Jason R. Dwyer is a professor of chemistry at the University of Rhode Island where he leads a research team working at the nexus of chemistry, physics and biology. His research is driven by a fascination with the wondrous complexity of molecular function and the knowledge that a molecular-level understanding of nature can lead to practical technological advances. His work is strongly focused on developing nanofabricated tools to more deeply explore the molecular world and to turn this capability into inexpensive, high performance medical diagnostic devices.
Dwyer has a history of combining fundamental science with technology development. He designed and built the first "molecular movie camera" that he used to reveal the sudden atomic motions as metals were forced by laser superheating to melt in only one millionth of a millionth of a second. Dwyer used a similar camera to reveal biological processes such as the intricate dance between water molecules (the "solvent of life") and the DNA double helix.
Dwyer's research has been featured in top scientific journals such as Science and Nature and in the Discovery Channel documentary Bullet Time. The tools that he has built are able to reveal the wondrous molecular gymnastics otherwise known as a chemical reaction. He has co-founded Insight Nanofluidics, Inc., to commercialize a special nanofabricated sample cell.
Dwyer's research at URI is focused on using his expertise in nanofabrication to design simple but powerful devices that can directly sense and interact with single molecules to solve pressing real-world problems in areas such as pharmaceutical testing and clinical diagnostics.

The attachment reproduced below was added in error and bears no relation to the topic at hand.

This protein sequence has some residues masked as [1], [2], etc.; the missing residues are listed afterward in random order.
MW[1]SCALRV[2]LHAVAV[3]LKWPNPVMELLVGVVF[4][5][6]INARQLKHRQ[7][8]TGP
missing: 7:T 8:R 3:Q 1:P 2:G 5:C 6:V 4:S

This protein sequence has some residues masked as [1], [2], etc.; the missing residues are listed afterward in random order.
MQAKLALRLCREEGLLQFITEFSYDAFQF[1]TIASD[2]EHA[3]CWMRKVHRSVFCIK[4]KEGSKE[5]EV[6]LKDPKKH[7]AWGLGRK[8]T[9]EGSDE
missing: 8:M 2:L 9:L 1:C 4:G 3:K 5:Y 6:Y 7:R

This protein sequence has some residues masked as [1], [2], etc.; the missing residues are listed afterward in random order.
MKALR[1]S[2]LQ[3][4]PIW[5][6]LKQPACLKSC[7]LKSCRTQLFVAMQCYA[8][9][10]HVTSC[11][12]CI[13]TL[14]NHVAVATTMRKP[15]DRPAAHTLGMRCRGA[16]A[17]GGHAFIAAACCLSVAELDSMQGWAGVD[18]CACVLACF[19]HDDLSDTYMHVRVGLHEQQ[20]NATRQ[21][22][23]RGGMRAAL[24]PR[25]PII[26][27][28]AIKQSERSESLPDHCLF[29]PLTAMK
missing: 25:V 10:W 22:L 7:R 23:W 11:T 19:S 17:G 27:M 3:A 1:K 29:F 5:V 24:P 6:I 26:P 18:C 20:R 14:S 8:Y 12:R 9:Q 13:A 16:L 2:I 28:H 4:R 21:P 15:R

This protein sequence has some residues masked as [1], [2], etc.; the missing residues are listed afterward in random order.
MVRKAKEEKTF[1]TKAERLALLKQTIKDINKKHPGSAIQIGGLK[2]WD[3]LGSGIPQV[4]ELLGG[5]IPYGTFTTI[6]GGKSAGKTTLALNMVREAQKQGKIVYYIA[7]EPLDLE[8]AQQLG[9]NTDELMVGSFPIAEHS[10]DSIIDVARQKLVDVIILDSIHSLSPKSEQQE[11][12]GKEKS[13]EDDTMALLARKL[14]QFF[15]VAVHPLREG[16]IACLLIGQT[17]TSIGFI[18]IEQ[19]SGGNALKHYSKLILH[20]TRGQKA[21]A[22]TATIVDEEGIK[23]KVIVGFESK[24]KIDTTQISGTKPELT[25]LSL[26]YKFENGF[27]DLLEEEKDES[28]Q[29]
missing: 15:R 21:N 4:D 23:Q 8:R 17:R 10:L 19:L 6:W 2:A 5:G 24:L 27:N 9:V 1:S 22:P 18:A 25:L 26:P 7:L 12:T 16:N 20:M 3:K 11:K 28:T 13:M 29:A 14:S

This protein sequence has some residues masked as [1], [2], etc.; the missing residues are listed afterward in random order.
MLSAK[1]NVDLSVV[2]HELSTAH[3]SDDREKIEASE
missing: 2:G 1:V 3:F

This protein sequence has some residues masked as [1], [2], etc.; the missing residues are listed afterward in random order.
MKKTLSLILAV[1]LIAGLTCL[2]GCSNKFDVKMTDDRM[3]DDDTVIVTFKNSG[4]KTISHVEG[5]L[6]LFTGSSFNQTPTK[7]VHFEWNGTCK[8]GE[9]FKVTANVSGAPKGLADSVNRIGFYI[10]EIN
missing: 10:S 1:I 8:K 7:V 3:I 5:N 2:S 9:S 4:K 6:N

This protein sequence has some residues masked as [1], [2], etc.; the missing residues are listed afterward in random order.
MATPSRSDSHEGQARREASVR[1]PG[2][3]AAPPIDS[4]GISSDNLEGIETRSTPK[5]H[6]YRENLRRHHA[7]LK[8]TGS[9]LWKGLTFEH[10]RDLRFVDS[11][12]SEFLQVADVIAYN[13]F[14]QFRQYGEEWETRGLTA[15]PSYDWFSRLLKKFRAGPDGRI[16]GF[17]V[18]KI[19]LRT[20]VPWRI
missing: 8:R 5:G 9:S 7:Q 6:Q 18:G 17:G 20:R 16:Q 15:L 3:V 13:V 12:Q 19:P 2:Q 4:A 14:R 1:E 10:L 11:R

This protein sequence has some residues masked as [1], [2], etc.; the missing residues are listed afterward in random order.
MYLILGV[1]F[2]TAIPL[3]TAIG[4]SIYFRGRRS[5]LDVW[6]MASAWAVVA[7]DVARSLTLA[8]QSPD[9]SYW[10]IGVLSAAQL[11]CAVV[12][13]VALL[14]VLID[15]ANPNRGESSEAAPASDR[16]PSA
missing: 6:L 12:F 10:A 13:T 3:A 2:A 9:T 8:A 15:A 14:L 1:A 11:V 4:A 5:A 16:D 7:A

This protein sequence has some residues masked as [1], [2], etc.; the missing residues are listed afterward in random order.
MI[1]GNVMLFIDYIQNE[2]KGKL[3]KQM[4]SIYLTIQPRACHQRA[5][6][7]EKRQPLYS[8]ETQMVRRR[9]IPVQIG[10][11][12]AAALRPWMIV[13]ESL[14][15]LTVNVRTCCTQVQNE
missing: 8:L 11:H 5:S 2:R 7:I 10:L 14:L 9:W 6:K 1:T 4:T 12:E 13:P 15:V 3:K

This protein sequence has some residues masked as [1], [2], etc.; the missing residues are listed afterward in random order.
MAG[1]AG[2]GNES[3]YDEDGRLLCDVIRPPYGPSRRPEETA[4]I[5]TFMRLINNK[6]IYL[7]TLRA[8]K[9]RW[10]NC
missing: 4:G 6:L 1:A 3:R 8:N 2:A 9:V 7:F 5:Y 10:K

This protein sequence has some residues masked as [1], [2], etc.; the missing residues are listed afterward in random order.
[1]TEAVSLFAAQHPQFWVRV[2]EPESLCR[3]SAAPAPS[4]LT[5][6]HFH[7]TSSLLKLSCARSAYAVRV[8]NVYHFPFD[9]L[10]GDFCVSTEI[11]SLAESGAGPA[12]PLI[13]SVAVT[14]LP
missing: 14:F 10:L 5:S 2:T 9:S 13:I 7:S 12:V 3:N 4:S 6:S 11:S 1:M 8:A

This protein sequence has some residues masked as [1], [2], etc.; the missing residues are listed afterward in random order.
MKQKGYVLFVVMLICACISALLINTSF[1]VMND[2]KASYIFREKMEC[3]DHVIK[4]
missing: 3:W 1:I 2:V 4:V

ABOUT THIS LECTURE
One of the technologies that will play an increasingly important role in shaping our future is nanotechnology - the building of machines on the scale of atoms and molecules. This means motors, robot arms and even computers that are no more than a few tens of nanometers across. Nanotechnology has a wide range of applications from medicine to energy consumption to the food industry to everyday household uses. Experts are developing nano-devices to diagnose disease, to engineer tissue, or to deliver drugs in a manner that reduces the amount, cost, and often the pain associated with taking certain medications. A novel example of the latter is a micro-robot developed in Brad Nelson's lab that is designed to repair blocked blood vessels in the retina of the eye, a blockage that causes blindness. The robot, which is small enough to fit in a syringe is injected into the eye, remotely moved around in the eye by the physician until it reaches the blocked blood vessel and then commanded to deliver an extremely small dose of medicine to the blockage, opening up the blood vessel and restoring vision. There are many other equally extraordinary applications either in use or being developed - the field, begun in the late 1970s, is evolving very quickly.
Those working in nanotechnology fall into one of two groups: those who build very small machines or sensors by removing material from a block - top down - and those who build the machines by assembling them one molecule at a time - bottom up. A fascinating example of work in the second group is that of Milan Stojanovic, a biochemist at Columbia University, who has programmed a DNA robot, called a DNA walker, that can start, stop, turn and move. Although fairly primitive, these robots, which can also follow instructions and work together, are performing the basic operations required for a molecular-scale assembly line to build more sophisticated products.
In this lecture, Jason Dwyer, a bottom-up nanotechnologist who works on the development of nano-sensors, will discuss where nanotechnology is today via some examples of current applications and where the field is going over the next 10-20 years.